What's the difference? Direct and indirect discrimination
In equality legislation, there's an important distinction between direct and indirect discrimination. It's unlawful to discriminate against people who have 'protected characteristics' - treating someone less favourably because of certain attributes of who they are. This is known as direct discrimination.
The protected characteristics include: age, disability, gender reassignment, sexual orientation, marriage and civil partnership, pregnancy and maternity, race, religion or belief, and sex.
You don't have to have a protected characteristic to be discriminated against. If someone thinks you have a characteristic and treats you less favourably, that's direct discrimination by perception.
Similarly, if you're treated less favourably because a colleague, associate, family member or friend has a protected characteristic, that would be direct discrimination by association. It's also possible to be discriminated against for not holding a particular (or any) religion or belief.
Examples of direct discrimination include dismissing someone because of a protected characteristic, deciding not to employ them, refusing them training, denying them a promotion, or giving them adverse terms and conditions all because of a protected characteristic.
Indirect discrimination occurs when an organisation's practices, policies or procedures have the effect of disadvantaging people who share certain protected characteristics.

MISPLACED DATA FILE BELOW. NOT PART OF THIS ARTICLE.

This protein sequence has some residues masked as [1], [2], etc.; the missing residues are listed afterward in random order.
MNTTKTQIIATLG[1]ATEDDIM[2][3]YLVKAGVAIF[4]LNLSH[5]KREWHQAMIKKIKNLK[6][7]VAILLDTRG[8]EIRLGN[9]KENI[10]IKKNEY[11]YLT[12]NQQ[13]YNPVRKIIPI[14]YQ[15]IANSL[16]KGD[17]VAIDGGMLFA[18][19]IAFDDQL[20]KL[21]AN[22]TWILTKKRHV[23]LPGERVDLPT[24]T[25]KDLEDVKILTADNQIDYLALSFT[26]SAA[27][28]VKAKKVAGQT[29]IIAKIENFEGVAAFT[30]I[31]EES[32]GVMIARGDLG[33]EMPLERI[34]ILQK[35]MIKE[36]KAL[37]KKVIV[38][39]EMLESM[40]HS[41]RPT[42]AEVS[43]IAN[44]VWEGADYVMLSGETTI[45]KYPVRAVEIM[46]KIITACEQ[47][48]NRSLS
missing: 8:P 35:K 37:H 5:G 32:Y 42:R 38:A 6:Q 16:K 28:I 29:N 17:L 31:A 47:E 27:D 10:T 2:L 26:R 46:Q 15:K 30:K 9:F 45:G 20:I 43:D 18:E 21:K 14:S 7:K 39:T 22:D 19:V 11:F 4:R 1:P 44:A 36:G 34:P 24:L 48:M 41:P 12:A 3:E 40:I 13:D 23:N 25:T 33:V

Indirect discrimination may not be unlawful if an employer can show that there is an 'objective justification' for it. This involves demonstrating a 'proportionate means of achieving a legitimate aim'.
The aim must be legitimate, and a real objective consideration such as the economic needs of running a business. But arguing that it's more expensive not to discriminate is unlikely to be considered a valid justification.
It must be a proportionate measure too, meaning that the discriminatory impact should be significantly outweighed by the importance and benefits of the aim. There should also be no reasonable, less discriminatory alternative.
There's no objective justification defence for cases of direct discrimination - except on the basis of age. For example, enhanced redundancy payments made to workers above a certain age may not be discriminatory because they reflect the extra problems older workers face when losing their jobs.
View the following guidance video which explains discrimination and each of the protected characteristics further.
Acas can offer you free and impartial advice if you think you're being discriminated against, or think that improvements could be made in the way equality issues are approached in your workplace.
Acas also runs practical training courses to reduce the likelihood of Discrimination in the workplace, and can help you to identify issues early and improve organisational compliance with the law. Courses include those on Disability discrimination and Equality, diversity and the Equality Act 2010.
Visit the Acas Training courses, workshops and projects page for more information.